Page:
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Despite concern from nearby landowners, the Gallatin County Commission has unanimously approved the preliminary plat for a five-home subdivision on one of the last vacant lots near the intersection of Sourdough Road and East Kagy Boulevard.

The Sourdough Hillside subdivision will cover a 15-acre property about 0.75 miles south of the intersection. The homes will be accessed from Sourdough Road and will not require new roads. Much of the property is hilly, posing some challenges to development, but construction will occur in flatter areas closer to Sourdough Road, according to a report from the Gallatin County Planning Department.

In a public meeting Tuesday, a handful of neighbors raised concerns about increased traffic, the impact on wildlife and potential harm to their wells.

Brian Kenney, who lives near the proposed subdivision, said he is worried about how the wells and septic tanks for the new subdivision could affect his well. He also said Sourdough Road is unsafe and urged the county to improve the road before approving more houses there.

Bruce Anderson, another neighbor, also raised concerns about Sourdough Road, saying it was over capacity 14 years ago and hasn’t been upgraded as Bozeman has grown.

“This is death by inches to add five more families,” Anderson said. “... Until you resolve that intersection and the rest of Sourdough, I personally find more development unacceptable.”

Rep. Denise Hayman, D-Bozeman, lives nearby. She said the combination of wildlife, vehicles, bikers and pedestrians has made the area unsafe.

“We are already living in a vehicle nightmare at that intersection,” Hayman said. “I would propose that this subdivision is the tipping point, and then, you’re going to have another minor subdivision and then another small one and then something that is barely tenable will be virtually impossible.”

In 2006, a developer proposed building eight homes on the lot but withdrew the application before the county commissioners considered it. Hayman said the room was packed during a meeting about the previously proposed development, but because the new project includes fewer homes and, therefore, required fewer county notices, not as many people may be aware of the project.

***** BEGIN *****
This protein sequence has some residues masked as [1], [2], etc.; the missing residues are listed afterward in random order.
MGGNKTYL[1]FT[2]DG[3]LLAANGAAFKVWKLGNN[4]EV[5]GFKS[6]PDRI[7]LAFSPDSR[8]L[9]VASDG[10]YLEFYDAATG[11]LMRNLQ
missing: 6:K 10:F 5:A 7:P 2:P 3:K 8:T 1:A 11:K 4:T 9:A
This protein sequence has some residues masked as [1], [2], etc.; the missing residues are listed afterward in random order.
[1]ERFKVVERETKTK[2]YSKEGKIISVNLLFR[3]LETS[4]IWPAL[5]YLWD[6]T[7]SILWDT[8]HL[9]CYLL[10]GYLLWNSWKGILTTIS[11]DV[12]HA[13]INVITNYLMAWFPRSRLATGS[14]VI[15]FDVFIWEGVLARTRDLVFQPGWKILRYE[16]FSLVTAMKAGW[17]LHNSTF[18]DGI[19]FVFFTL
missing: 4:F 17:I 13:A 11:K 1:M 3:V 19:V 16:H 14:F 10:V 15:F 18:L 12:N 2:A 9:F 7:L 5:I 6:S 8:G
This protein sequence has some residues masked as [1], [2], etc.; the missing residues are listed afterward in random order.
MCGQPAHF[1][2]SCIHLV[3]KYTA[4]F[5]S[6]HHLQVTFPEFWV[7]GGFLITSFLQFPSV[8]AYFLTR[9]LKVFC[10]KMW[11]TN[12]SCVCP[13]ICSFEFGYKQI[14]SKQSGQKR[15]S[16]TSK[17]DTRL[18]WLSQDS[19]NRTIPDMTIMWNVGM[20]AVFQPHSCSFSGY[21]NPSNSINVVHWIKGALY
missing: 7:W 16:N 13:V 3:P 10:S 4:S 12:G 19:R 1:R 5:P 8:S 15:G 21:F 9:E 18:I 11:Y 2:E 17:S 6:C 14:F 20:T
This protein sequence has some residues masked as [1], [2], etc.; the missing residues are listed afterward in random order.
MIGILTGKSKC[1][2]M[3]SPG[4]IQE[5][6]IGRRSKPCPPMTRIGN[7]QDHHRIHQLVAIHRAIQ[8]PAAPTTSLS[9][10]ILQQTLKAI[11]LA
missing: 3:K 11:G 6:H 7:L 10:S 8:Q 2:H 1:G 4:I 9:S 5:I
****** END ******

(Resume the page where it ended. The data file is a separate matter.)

“I am concerned that this feels like an end run,” she said.

The developer, Allied Engineering Services, pledged to help pay for road improvements to Sourdough Road if and when such improvements are made. To limit the effect on wildlife, Allied Engineering said the development will be low-density, buildings will be near the road and properties will likely include wildlife-friendly fencing.

In terms of well concerns, the company said it will comply with all state and local regulations in installing and maintaining the wells and septic tanks in the subdivision.

County commissioners acknowledged the traffic problems on Sourdough Road but said it’s up to law enforcement to enforce traffic laws. The commissioners also said the right-of-way included in the preliminary plat for the new subdivision is large enough for expansion of Sourdough Road in the future.

Commissioners ultimately approved the preliminary plat because they said it complied with county regulations and state law.

“I do absolutely agree that Sourdough is not the road it used to be,” said Commissioner Scott MacFarlane. “I do have a concern that three more accesses on this road is not ideal, … but I don’t feel I can deny this subdivision because they have three accesses on the road. That seems to be characteristic of the area.”

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Perrin Stein can be reached at pstein@dailychronicle.com or at 582-2648.

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